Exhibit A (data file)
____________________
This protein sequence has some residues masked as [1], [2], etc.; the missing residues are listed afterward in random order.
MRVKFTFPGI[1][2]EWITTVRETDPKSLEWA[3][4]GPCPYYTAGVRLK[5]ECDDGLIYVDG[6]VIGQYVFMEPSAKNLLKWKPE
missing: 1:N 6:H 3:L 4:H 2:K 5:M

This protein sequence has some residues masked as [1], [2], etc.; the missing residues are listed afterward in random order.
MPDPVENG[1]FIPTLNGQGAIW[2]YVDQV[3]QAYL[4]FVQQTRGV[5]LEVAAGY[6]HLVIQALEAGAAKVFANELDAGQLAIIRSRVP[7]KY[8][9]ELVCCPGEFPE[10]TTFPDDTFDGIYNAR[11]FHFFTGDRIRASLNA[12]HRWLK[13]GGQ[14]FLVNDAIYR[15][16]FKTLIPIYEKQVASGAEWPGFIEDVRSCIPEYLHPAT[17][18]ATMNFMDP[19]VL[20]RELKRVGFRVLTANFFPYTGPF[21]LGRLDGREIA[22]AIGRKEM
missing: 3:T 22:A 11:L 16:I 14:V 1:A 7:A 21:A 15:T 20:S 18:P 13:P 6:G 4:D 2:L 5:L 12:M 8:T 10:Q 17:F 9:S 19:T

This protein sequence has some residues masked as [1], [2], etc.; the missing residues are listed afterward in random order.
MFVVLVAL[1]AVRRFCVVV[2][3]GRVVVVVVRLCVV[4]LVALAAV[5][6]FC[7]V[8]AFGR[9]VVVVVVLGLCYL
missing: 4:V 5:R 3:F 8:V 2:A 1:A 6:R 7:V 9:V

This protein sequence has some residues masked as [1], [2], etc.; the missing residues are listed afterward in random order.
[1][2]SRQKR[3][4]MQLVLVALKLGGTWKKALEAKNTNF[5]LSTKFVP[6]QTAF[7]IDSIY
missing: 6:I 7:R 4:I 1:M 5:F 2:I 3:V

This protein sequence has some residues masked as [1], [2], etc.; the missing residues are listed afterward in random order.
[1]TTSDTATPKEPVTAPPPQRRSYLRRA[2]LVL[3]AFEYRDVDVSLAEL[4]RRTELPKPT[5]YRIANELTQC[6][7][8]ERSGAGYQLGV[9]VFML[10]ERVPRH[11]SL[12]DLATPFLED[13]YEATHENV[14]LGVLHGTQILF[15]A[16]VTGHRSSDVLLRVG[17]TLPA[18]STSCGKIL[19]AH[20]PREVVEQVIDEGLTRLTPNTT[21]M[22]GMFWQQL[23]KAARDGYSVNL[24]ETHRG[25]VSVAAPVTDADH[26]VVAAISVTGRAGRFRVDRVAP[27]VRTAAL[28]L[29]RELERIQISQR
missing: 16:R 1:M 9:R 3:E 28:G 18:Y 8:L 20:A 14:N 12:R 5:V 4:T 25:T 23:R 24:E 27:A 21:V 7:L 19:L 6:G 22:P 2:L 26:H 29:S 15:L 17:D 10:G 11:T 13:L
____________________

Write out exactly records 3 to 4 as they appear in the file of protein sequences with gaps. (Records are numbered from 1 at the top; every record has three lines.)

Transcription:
This protein sequence has some residues masked as [1], [2], etc.; the missing residues are listed afterward in random order.
MFVVLVAL[1]AVRRFCVVV[2][3]GRVVVVVVRLCVV[4]LVALAAV[5][6]FC[7]V[8]AFGR[9]VVVVVVLGLCYL
missing: 4:V 5:R 3:F 8:V 2:A 1:A 6:R 7:V 9:V

This protein sequence has some residues masked as [1], [2], etc.; the missing residues are listed afterward in random order.
[1][2]SRQKR[3][4]MQLVLVALKLGGTWKKALEAKNTNF[5]LSTKFVP[6]QTAF[7]IDSIY
missing: 6:I 7:R 4:I 1:M 5:F 2:I 3:V